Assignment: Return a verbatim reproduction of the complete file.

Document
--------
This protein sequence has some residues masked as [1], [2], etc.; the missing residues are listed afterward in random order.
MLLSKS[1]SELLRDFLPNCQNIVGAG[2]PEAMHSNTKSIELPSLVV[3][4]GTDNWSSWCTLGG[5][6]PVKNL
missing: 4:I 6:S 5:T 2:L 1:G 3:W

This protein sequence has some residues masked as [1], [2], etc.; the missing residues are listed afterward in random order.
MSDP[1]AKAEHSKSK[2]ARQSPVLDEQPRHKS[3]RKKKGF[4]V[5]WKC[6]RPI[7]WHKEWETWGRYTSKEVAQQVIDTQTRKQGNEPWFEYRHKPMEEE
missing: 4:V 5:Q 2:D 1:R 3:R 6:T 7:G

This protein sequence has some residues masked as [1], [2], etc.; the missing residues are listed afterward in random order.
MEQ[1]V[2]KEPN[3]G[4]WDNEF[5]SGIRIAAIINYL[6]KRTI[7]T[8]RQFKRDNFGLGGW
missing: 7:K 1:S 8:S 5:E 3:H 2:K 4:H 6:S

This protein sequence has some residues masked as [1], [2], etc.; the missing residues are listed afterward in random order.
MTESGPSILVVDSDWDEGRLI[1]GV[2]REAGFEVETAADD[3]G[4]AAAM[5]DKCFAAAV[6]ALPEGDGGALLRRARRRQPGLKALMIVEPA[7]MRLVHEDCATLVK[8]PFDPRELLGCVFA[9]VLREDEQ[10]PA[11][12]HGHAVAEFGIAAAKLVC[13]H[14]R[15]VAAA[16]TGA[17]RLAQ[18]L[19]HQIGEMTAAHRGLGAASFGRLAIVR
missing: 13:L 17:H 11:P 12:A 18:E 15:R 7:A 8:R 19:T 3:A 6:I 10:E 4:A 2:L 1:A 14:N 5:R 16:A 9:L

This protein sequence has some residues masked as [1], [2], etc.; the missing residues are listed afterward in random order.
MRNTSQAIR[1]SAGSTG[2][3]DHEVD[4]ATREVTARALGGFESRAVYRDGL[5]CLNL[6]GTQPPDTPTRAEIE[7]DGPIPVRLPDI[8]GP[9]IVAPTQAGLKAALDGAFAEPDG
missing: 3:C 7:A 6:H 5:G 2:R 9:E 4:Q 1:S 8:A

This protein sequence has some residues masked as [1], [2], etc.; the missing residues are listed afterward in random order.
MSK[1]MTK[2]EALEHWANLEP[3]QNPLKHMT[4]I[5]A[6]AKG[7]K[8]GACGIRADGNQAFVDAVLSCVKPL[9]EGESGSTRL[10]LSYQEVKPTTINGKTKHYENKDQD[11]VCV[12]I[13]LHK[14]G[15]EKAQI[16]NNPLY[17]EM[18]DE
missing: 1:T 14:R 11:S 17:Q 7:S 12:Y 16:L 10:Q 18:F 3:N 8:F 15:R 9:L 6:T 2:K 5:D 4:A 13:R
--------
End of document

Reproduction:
This protein sequence has some residues masked as [1], [2], etc.; the missing residues are listed afterward in random order.
MLLSKS[1]SELLRDFLPNCQNIVGAG[2]PEAMHSNTKSIELPSLVV[3][4]GTDNWSSWCTLGG[5][6]PVKNL
missing: 4:I 6:S 5:T 2:L 1:G 3:W

This protein sequence has some residues masked as [1], [2], etc.; the missing residues are listed afterward in random order.
MSDP[1]AKAEHSKSK[2]ARQSPVLDEQPRHKS[3]RKKKGF[4]V[5]WKC[6]RPI[7]WHKEWETWGRYTSKEVAQQVIDTQTRKQGNEPWFEYRHKPMEEE
missing: 4:V 5:Q 2:D 1:R 3:R 6:T 7:G

This protein sequence has some residues masked as [1], [2], etc.; the missing residues are listed afterward in random order.
MEQ[1]V[2]KEPN[3]G[4]WDNEF[5]SGIRIAAIINYL[6]KRTI[7]T[8]RQFKRDNFGLGGW
missing: 7:K 1:S 8:S 5:E 3:H 2:K 4:H 6:S

This protein sequence has some residues masked as [1], [2], etc.; the missing residues are listed afterward in random order.
MTESGPSILVVDSDWDEGRLI[1]GV[2]REAGFEVETAADD[3]G[4]AAAM[5]DKCFAAAV[6]ALPEGDGGALLRRARRRQPGLKALMIVEPA[7]MRLVHEDCATLVK[8]PFDPRELLGCVFA[9]VLREDEQ[10]PA[11][12]HGHAVAEFGIAAAKLVC[13]H[14]R[15]VAAA[16]TGA[17]RLAQ[18]L[19]HQIGEMTAAHRGLGAASFGRLAIVR
missing: 13:L 17:H 11:P 12:A 18:E 15:R 7:A 8:R 19:T 3:A 6:I 10:E 4:A 2:L 1:A 14:N 5:R 16:A 9:L

This protein sequence has some residues masked as [1], [2], etc.; the missing residues are listed afterward in random order.
MRNTSQAIR[1]SAGSTG[2][3]DHEVD[4]ATREVTARALGGFESRAVYRDGL[5]CLNL[6]GTQPPDTPTRAEIE[7]DGPIPVRLPDI[8]GP[9]IVAPTQAGLKAALDGAFAEPDG
missing: 3:C 7:A 6:H 5:G 2:R 9:E 4:Q 1:S 8:A

This protein sequence has some residues masked as [1], [2], etc.; the missing residues are listed afterward in random order.
MSK[1]MTK[2]EALEHWANLEP[3]QNPLKHMT[4]I[5]A[6]AKG[7]K[8]GACGIRADGNQAFVDAVLSCVKPL[9]EGESGSTRL[10]LSYQEVKPTTINGKTKHYENKDQD[11]VCV[12]I[13]LHK[14]G[15]EKAQI[16]NNPLY[17]EM[18]DE
missing: 1:T 14:R 11:S 17:Q 7:S 12:Y 16:L 10:Q 18:F 3:N 8:F 15:R 9:L 6:T 2:K 5:D 4:A 13:R